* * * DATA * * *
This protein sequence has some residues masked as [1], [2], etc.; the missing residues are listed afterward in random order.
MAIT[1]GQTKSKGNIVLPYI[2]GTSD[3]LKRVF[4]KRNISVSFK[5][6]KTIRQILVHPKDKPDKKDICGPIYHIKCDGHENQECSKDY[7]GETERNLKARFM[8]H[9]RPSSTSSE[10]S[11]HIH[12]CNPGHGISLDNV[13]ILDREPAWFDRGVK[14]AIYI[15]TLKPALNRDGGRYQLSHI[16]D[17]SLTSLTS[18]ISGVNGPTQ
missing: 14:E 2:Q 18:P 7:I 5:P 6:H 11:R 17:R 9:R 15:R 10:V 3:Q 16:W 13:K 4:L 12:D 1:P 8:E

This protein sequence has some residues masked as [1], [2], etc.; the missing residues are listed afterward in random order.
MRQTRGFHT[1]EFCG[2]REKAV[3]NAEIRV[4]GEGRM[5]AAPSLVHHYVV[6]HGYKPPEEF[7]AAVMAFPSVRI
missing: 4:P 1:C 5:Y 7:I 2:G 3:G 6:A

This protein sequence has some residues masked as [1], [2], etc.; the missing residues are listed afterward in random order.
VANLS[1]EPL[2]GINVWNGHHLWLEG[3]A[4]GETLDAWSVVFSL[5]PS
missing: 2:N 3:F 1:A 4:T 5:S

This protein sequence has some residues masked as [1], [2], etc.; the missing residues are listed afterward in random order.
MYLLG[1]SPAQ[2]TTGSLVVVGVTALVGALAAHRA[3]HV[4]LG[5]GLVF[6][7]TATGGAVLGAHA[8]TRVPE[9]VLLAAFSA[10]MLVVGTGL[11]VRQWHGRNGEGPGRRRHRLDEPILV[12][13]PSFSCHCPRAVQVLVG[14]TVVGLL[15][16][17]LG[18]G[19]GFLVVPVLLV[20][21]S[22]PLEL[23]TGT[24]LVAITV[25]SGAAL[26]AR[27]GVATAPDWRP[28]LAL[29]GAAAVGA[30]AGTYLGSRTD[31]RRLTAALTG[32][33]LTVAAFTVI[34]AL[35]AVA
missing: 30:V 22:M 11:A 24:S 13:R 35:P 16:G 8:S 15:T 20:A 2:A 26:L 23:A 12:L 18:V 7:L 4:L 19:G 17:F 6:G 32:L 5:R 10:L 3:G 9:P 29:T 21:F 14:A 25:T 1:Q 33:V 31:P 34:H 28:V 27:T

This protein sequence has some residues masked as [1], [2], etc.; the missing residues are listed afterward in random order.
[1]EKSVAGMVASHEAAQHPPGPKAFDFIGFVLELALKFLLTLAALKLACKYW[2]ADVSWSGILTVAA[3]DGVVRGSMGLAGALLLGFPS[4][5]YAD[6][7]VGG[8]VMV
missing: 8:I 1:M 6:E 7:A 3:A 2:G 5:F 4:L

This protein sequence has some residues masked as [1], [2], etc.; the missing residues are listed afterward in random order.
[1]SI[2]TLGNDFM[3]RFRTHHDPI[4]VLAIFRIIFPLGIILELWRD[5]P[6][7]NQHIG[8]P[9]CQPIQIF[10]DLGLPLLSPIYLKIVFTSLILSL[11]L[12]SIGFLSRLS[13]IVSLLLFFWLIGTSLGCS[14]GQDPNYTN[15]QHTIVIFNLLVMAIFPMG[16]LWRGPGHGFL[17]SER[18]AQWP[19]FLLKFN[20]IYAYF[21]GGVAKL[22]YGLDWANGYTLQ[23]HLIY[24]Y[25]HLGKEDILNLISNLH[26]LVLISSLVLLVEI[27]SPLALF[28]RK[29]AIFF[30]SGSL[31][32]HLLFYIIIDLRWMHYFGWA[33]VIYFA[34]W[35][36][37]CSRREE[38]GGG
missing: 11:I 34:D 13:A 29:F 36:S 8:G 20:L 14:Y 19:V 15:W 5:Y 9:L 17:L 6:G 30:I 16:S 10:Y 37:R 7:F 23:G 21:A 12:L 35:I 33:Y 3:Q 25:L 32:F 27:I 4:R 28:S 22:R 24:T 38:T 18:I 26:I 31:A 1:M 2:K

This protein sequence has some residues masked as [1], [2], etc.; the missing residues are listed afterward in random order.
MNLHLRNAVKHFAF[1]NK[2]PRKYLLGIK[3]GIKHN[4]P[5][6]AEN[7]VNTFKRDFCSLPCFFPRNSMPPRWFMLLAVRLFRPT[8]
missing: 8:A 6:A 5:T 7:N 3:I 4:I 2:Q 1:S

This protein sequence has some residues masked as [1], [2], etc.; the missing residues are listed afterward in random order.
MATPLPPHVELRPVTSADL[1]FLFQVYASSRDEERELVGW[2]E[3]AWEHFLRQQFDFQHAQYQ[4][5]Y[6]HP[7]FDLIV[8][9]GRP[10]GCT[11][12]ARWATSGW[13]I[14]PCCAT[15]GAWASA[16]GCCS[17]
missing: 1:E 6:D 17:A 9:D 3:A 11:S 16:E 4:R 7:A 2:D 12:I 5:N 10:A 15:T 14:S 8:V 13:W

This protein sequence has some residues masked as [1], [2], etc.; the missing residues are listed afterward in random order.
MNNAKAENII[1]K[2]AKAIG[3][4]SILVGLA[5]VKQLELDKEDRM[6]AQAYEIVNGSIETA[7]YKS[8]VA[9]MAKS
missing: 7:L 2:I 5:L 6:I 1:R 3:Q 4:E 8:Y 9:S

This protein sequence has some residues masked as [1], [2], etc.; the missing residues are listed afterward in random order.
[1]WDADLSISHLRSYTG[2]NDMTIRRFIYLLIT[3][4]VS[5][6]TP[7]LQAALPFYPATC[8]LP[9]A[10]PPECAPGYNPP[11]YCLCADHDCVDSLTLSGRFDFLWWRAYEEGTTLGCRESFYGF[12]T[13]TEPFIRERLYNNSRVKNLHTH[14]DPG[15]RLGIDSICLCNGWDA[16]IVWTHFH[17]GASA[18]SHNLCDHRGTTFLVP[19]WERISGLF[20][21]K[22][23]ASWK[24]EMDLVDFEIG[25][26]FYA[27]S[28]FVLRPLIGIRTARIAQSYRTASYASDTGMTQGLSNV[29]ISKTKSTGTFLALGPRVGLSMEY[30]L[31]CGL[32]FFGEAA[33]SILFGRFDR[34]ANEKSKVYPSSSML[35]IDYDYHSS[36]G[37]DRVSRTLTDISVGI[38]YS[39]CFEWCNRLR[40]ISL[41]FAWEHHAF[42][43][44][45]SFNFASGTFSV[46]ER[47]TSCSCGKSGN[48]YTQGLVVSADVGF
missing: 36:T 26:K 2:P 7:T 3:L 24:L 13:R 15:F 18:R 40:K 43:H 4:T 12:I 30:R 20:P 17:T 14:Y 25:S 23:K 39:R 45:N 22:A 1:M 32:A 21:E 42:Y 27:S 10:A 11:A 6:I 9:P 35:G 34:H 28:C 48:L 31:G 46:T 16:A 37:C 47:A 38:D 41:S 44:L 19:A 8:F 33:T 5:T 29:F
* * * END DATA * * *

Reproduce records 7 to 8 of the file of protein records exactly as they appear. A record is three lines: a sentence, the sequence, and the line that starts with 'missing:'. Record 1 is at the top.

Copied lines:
This protein sequence has some residues masked as [1], [2], etc.; the missing residues are listed afterward in random order.
MNLHLRNAVKHFAF[1]NK[2]PRKYLLGIK[3]GIKHN[4]P[5][6]AEN[7]VNTFKRDFCSLPCFFPRNSMPPRWFMLLAVRLFRPT[8]
missing: 8:A 6:A 5:T 7:N 3:I 4:I 2:Q 1:S

This protein sequence has some residues masked as [1], [2], etc.; the missing residues are listed afterward in random order.
MATPLPPHVELRPVTSADL[1]FLFQVYASSRDEERELVGW[2]E[3]AWEHFLRQQFDFQHAQYQ[4][5]Y[6]HP[7]FDLIV[8][9]GRP[10]GCT[11][12]ARWATSGW[13]I[14]PCCAT[15]GAWASA[16]GCCS[17]
missing: 1:E 6:D 17:A 9:D 3:A 11:S 16:E 4:R 7:A 2:D 12:I 5:N 10:A 15:T 14:S 8:V 13:W